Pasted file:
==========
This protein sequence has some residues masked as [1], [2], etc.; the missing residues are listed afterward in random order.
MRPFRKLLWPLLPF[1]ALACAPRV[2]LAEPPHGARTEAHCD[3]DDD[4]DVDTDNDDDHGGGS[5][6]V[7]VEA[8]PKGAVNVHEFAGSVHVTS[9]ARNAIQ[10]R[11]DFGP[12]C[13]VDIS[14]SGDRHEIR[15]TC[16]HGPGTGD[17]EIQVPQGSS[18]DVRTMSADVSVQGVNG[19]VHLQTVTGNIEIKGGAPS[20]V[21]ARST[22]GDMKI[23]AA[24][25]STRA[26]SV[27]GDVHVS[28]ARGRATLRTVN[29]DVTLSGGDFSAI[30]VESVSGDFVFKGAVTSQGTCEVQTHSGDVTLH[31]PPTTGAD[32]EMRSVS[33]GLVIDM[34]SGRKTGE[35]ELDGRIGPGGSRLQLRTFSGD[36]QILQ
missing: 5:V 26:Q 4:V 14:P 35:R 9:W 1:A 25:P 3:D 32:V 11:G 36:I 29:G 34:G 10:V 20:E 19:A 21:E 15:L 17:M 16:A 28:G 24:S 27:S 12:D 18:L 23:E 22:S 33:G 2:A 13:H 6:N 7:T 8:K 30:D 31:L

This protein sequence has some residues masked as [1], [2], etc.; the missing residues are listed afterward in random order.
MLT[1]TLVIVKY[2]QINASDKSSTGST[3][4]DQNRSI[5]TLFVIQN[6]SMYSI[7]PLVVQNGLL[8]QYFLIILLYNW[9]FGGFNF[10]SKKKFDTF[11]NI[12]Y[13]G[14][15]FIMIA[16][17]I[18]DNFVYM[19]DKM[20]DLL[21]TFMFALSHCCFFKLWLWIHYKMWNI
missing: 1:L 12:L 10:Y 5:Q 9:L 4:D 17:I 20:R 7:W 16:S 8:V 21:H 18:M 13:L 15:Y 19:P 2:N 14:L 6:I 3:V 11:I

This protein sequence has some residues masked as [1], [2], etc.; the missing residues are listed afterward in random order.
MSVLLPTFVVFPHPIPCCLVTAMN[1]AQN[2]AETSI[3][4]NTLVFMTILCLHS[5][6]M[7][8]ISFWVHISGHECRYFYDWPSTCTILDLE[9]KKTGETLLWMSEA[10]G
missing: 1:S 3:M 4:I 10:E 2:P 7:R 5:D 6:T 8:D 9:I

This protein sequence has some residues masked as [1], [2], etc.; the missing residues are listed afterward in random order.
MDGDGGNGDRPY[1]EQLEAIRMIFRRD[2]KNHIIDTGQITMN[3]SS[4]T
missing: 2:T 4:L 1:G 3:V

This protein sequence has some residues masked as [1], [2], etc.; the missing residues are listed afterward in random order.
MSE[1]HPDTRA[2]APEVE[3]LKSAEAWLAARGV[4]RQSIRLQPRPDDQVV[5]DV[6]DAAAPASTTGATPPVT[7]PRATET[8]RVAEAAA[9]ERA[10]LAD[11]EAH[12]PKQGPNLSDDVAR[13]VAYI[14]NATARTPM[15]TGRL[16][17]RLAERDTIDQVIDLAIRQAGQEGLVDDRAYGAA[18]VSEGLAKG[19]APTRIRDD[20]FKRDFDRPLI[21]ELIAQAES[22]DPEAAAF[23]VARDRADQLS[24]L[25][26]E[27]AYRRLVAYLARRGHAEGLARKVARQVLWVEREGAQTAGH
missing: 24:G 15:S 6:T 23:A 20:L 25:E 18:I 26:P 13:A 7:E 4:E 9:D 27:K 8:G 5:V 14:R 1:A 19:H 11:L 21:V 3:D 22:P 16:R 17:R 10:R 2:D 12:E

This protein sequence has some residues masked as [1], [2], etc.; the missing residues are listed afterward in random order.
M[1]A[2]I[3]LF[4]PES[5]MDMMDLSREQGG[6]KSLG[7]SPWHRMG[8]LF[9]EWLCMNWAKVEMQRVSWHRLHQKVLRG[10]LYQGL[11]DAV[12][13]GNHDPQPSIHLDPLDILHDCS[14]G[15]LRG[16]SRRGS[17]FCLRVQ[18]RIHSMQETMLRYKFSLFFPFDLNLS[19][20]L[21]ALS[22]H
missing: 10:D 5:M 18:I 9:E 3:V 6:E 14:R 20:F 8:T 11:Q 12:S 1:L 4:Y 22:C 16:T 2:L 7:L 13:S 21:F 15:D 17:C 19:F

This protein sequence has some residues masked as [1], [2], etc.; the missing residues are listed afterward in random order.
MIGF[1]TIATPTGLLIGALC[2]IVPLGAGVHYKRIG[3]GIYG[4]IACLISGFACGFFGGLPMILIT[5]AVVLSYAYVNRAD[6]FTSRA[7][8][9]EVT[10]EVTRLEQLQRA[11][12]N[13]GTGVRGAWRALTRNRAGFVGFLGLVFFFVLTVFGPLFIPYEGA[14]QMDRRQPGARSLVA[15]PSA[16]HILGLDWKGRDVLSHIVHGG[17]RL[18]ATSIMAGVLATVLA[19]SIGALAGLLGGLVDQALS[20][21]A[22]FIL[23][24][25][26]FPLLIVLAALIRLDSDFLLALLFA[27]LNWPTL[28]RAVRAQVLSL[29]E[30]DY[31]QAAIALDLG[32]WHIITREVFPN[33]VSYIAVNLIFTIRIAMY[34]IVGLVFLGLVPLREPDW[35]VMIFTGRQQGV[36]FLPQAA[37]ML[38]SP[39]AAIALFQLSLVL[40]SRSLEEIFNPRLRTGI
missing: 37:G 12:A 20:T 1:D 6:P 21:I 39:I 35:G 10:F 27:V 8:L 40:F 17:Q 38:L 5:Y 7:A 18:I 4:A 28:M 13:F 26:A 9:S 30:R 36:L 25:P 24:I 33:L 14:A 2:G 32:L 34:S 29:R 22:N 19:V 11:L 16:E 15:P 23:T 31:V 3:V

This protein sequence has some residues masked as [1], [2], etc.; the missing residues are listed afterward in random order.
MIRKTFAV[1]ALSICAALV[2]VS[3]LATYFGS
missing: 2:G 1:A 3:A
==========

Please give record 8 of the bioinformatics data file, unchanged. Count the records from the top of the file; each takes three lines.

This protein sequence has some residues masked as [1], [2], etc.; the missing residues are listed afterward in random order.
MIRKTFAV[1]ALSICAALV[2]VS[3]LATYFGS
missing: 2:G 1:A 3:A